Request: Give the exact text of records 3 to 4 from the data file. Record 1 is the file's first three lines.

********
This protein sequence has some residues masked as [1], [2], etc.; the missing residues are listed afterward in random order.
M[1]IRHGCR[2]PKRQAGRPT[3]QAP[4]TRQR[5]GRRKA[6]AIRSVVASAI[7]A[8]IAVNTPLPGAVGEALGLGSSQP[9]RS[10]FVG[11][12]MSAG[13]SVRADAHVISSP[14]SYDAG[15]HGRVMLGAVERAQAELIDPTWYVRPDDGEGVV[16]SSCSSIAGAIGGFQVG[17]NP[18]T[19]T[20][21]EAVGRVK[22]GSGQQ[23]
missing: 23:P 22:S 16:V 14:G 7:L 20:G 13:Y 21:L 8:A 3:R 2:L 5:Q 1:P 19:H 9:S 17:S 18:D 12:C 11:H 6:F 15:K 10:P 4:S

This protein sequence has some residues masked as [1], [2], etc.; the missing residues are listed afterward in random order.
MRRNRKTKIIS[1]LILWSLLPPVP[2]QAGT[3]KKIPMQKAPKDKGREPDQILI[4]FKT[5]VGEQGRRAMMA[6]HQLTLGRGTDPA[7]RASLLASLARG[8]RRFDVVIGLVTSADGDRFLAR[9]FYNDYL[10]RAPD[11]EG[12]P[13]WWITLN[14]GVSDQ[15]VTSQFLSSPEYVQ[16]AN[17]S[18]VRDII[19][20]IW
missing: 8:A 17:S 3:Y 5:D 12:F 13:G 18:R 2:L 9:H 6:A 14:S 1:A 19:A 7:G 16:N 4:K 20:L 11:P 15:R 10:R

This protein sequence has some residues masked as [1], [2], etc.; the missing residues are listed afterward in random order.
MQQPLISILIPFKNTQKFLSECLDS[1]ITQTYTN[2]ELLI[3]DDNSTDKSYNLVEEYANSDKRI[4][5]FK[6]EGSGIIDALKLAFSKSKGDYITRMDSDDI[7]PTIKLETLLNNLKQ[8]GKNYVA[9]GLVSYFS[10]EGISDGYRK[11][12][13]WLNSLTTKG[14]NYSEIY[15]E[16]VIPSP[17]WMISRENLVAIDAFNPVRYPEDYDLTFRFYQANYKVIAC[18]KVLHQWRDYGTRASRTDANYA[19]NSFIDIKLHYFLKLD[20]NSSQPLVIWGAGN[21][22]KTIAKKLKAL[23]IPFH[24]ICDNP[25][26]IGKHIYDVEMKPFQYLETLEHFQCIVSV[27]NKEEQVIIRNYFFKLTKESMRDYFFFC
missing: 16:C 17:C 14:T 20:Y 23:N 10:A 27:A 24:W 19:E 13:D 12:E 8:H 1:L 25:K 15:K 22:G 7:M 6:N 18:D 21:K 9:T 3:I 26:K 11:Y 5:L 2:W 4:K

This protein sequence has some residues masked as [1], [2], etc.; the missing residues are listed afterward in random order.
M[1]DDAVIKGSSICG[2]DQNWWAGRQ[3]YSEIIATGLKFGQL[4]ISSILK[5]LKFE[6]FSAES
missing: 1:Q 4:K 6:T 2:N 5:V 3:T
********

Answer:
This protein sequence has some residues masked as [1], [2], etc.; the missing residues are listed afterward in random order.
MQQPLISILIPFKNTQKFLSECLDS[1]ITQTYTN[2]ELLI[3]DDNSTDKSYNLVEEYANSDKRI[4][5]FK[6]EGSGIIDALKLAFSKSKGDYITRMDSDDI[7]PTIKLETLLNNLKQ[8]GKNYVA[9]GLVSYFS[10]EGISDGYRK[11][12][13]WLNSLTTKG[14]NYSEIY[15]E[16]VIPSP[17]WMISRENLVAIDAFNPVRYPEDYDLTFRFYQANYKVIAC[18]KVLHQWRDYGTRASRTDANYA[19]NSFIDIKLHYFLKLD[20]NSSQPLVIWGAGN[21][22]KTIAKKLKAL[23]IPFH[24]ICDNP[25][26]IGKHIYDVEMKPFQYLETLEHFQCIVSV[27]NKEEQVIIRNYFFKLTKESMRDYFFFC
missing: 16:C 17:C 14:T 20:Y 23:N 10:A 27:A 24:W 19:E 13:D 12:E 8:H 1:L 25:K 15:K 22:G 7:M 6:N 18:D 21:K 9:T 3:I 26:K 11:Y 5:L 2:W 4:K

This protein sequence has some residues masked as [1], [2], etc.; the missing residues are listed afterward in random order.
M[1]DDAVIKGSSICG[2]DQNWWAGRQ[3]YSEIIATGLKFGQL[4]ISSILK[5]LKFE[6]FSAES
missing: 1:Q 4:K 6:T 2:N 5:V 3:T